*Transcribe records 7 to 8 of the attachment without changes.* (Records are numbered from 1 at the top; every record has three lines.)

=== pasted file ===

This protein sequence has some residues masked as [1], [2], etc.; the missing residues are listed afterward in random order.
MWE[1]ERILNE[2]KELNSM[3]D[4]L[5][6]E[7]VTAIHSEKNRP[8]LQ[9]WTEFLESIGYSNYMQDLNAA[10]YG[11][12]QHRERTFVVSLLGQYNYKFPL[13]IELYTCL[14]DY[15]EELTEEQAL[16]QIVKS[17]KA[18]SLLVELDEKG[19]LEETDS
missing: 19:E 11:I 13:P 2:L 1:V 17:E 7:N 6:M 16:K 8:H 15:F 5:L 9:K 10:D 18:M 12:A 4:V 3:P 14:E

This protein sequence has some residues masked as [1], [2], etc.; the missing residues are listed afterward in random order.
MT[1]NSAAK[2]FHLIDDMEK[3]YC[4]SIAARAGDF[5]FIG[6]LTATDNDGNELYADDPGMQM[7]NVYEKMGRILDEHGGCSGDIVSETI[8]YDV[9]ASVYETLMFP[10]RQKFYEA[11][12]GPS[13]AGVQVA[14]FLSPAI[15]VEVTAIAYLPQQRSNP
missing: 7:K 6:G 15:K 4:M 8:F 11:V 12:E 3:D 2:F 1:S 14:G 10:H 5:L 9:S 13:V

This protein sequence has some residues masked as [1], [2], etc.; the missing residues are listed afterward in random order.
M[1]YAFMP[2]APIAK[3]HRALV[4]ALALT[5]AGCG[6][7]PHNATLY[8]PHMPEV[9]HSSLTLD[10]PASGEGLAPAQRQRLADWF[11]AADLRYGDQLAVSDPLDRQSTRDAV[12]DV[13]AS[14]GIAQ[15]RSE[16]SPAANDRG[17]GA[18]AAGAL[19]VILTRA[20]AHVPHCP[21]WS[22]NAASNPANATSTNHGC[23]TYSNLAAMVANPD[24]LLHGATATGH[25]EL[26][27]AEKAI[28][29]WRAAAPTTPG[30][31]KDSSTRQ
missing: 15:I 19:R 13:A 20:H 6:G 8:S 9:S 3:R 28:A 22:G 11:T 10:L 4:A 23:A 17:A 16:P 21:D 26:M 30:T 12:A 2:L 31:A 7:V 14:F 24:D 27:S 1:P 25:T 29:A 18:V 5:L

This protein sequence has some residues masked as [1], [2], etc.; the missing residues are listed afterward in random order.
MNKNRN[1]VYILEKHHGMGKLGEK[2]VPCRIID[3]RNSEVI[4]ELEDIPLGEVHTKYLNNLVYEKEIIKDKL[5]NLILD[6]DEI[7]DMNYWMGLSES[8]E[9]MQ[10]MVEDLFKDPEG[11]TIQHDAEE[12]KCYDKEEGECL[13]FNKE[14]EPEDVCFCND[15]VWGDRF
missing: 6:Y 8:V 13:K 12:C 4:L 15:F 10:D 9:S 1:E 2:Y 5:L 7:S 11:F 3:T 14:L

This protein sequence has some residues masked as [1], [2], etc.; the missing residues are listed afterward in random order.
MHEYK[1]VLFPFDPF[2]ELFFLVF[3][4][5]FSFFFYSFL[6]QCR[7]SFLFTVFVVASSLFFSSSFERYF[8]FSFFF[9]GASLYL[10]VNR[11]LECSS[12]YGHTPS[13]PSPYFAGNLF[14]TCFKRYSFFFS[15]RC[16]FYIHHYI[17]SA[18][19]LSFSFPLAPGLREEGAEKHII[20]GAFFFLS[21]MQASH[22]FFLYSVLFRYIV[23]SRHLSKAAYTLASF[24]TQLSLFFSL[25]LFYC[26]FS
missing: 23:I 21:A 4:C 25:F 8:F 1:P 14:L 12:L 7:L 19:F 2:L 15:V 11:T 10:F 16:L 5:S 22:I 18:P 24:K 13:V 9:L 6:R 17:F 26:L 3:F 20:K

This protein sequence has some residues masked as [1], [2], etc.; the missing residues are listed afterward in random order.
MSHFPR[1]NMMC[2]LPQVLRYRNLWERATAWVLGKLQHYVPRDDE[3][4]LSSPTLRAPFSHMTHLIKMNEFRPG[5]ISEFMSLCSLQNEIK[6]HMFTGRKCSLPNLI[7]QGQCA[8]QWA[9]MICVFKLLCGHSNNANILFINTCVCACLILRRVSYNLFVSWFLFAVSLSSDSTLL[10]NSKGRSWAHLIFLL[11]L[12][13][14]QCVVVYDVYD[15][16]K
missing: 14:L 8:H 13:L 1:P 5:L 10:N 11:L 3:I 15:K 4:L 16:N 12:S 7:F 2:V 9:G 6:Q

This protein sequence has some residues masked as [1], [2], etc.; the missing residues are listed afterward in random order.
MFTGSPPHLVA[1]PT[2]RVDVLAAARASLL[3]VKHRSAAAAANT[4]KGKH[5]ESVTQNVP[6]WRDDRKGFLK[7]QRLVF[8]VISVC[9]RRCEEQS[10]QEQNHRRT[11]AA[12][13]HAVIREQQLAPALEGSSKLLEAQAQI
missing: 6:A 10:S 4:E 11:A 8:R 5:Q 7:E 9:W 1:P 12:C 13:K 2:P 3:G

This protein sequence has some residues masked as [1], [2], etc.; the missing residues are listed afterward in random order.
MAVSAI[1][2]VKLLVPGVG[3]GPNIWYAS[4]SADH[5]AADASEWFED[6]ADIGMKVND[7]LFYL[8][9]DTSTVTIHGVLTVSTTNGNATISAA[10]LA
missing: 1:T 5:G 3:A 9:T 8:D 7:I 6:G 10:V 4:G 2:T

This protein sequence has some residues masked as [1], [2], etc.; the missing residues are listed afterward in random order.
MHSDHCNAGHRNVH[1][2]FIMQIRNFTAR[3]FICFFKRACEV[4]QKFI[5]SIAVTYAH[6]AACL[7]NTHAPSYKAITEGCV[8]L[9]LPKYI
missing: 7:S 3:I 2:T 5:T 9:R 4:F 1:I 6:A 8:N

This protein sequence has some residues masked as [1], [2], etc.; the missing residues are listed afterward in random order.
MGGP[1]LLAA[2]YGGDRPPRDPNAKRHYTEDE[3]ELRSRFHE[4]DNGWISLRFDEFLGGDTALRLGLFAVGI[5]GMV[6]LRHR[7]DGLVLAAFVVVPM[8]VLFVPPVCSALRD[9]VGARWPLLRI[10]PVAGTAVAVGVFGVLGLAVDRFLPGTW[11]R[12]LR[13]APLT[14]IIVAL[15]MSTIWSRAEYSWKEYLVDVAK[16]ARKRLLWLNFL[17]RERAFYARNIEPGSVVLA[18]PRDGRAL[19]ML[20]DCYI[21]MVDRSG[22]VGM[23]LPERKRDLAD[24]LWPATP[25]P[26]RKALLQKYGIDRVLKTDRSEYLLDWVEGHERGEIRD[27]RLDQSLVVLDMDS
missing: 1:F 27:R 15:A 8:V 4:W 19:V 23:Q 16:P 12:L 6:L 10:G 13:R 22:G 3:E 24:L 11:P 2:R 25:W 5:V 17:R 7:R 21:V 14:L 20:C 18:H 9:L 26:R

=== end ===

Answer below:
This protein sequence has some residues masked as [1], [2], etc.; the missing residues are listed afterward in random order.
MFTGSPPHLVA[1]PT[2]RVDVLAAARASLL[3]VKHRSAAAAANT[4]KGKH[5]ESVTQNVP[6]WRDDRKGFLK[7]QRLVF[8]VISVC[9]RRCEEQS[10]QEQNHRRT[11]AA[12][13]HAVIREQQLAPALEGSSKLLEAQAQI
missing: 6:A 10:S 4:E 11:A 8:R 5:Q 7:E 9:W 1:P 12:C 13:K 2:P 3:G

This protein sequence has some residues masked as [1], [2], etc.; the missing residues are listed afterward in random order.
MAVSAI[1][2]VKLLVPGVG[3]GPNIWYAS[4]SADH[5]AADASEWFED[6]ADIGMKVND[7]LFYL[8][9]DTSTVTIHGVLTVSTTNGNATISAA[10]LA
missing: 1:T 5:G 3:A 9:T 8:D 7:I 6:G 10:V 4:G 2:T